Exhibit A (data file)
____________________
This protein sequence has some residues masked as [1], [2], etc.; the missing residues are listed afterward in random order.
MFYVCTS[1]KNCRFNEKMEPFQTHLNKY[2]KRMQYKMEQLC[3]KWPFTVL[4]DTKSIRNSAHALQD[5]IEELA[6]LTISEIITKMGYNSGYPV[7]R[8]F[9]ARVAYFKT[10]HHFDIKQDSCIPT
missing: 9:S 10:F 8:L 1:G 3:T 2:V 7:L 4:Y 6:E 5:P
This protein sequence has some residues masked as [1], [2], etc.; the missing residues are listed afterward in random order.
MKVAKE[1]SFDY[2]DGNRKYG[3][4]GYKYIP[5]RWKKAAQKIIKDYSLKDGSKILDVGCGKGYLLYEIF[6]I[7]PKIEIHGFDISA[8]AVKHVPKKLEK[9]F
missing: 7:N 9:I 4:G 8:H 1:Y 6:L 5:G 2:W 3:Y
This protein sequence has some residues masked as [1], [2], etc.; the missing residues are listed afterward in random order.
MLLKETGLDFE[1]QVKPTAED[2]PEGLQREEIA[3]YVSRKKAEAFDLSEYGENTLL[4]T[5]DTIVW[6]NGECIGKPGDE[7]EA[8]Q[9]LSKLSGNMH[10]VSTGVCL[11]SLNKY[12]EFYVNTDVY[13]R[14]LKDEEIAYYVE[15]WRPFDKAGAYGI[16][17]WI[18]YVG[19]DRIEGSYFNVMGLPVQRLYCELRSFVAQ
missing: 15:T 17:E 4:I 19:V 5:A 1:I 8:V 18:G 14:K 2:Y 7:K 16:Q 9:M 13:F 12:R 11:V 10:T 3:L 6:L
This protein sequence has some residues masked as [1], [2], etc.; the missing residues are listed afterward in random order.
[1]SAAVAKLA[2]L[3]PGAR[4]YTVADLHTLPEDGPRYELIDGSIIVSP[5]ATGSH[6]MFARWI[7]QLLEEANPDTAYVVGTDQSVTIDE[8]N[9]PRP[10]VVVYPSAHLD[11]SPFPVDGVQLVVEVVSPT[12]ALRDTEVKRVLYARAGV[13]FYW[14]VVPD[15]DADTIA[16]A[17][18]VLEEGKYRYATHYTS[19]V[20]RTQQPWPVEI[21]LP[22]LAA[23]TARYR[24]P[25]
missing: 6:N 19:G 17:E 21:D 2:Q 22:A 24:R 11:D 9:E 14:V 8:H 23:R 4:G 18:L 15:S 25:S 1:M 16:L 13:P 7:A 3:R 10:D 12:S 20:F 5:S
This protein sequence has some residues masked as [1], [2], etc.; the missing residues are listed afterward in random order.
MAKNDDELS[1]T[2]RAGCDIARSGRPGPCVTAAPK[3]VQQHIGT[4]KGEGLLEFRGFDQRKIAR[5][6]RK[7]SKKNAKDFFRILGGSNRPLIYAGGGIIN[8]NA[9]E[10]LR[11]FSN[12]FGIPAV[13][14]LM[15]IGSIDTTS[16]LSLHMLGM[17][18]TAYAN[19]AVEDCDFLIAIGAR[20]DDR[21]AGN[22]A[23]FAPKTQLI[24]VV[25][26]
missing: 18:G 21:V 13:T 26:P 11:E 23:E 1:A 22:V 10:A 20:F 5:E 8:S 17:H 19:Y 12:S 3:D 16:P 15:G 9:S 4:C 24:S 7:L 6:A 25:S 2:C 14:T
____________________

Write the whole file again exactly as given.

This protein sequence has some residues masked as [1], [2], etc.; the missing residues are listed afterward in random order.
MFYVCTS[1]KNCRFNEKMEPFQTHLNKY[2]KRMQYKMEQLC[3]KWPFTVL[4]DTKSIRNSAHALQD[5]IEELA[6]LTISEIITKMGYNSGYPV[7]R[8]F[9]ARVAYFKT[10]HHFDIKQDSCIPT
missing: 9:S 10:F 8:L 1:G 3:T 2:V 7:L 4:Y 6:E 5:P
This protein sequence has some residues masked as [1], [2], etc.; the missing residues are listed afterward in random order.
MKVAKE[1]SFDY[2]DGNRKYG[3][4]GYKYIP[5]RWKKAAQKIIKDYSLKDGSKILDVGCGKGYLLYEIF[6]I[7]PKIEIHGFDISA[8]AVKHVPKKLEK[9]F
missing: 7:N 9:I 4:G 8:H 1:Y 6:L 5:G 2:W 3:Y
This protein sequence has some residues masked as [1], [2], etc.; the missing residues are listed afterward in random order.
MLLKETGLDFE[1]QVKPTAED[2]PEGLQREEIA[3]YVSRKKAEAFDLSEYGENTLL[4]T[5]DTIVW[6]NGECIGKPGDE[7]EA[8]Q[9]LSKLSGNMH[10]VSTGVCL[11]SLNKY[12]EFYVNTDVY[13]R[14]LKDEEIAYYVE[15]WRPFDKAGAYGI[16][17]WI[18]YVG[19]DRIEGSYFNVMGLPVQRLYCELRSFVAQ
missing: 15:T 17:E 4:I 19:V 5:A 1:I 8:V 18:G 14:K 2:Y 7:K 16:Q 9:M 13:F 12:R 11:V 10:T 3:L 6:L
This protein sequence has some residues masked as [1], [2], etc.; the missing residues are listed afterward in random order.
[1]SAAVAKLA[2]L[3]PGAR[4]YTVADLHTLPEDGPRYELIDGSIIVSP[5]ATGSH[6]MFARWI[7]QLLEEANPDTAYVVGTDQSVTIDE[8]N[9]PRP[10]VVVYPSAHLD[11]SPFPVDGVQLVVEVVSPT[12]ALRDTEVKRVLYARAGV[13]FYW[14]VVPD[15]DADTIA[16]A[17][18]VLEEGKYRYATHYTS[19]V[20]RTQQPWPVEI[21]LP[22]LAA[23]TARYR[24]P[25]
missing: 6:N 19:G 17:E 21:D 2:Q 22:A 24:R 11:D 9:E 14:V 8:H 23:R 4:G 18:L 15:S 25:S 1:M 16:L 13:P 7:A 3:R 10:D 12:S 20:F 5:S
This protein sequence has some residues masked as [1], [2], etc.; the missing residues are listed afterward in random order.
MAKNDDELS[1]T[2]RAGCDIARSGRPGPCVTAAPK[3]VQQHIGT[4]KGEGLLEFRGFDQRKIAR[5][6]RK[7]SKKNAKDFFRILGGSNRPLIYAGGGIIN[8]NA[9]E[10]LR[11]FSN[12]FGIPAV[13][14]LM[15]IGSIDTTS[16]LSLHMLGM[17][18]TAYAN[19]AVEDCDFLIAIGAR[20]DDR[21]AGN[22]A[23]FAPKTQLI[24]VV[25][26]
missing: 18:G 21:V 13:T 26:P 11:E 23:E 1:A 22:V 10:A 20:F 5:E 8:S 17:H 19:Y 12:S 3:D 16:P 15:G 9:S 4:C 24:S 7:L 6:A 25:S 2:C 14:T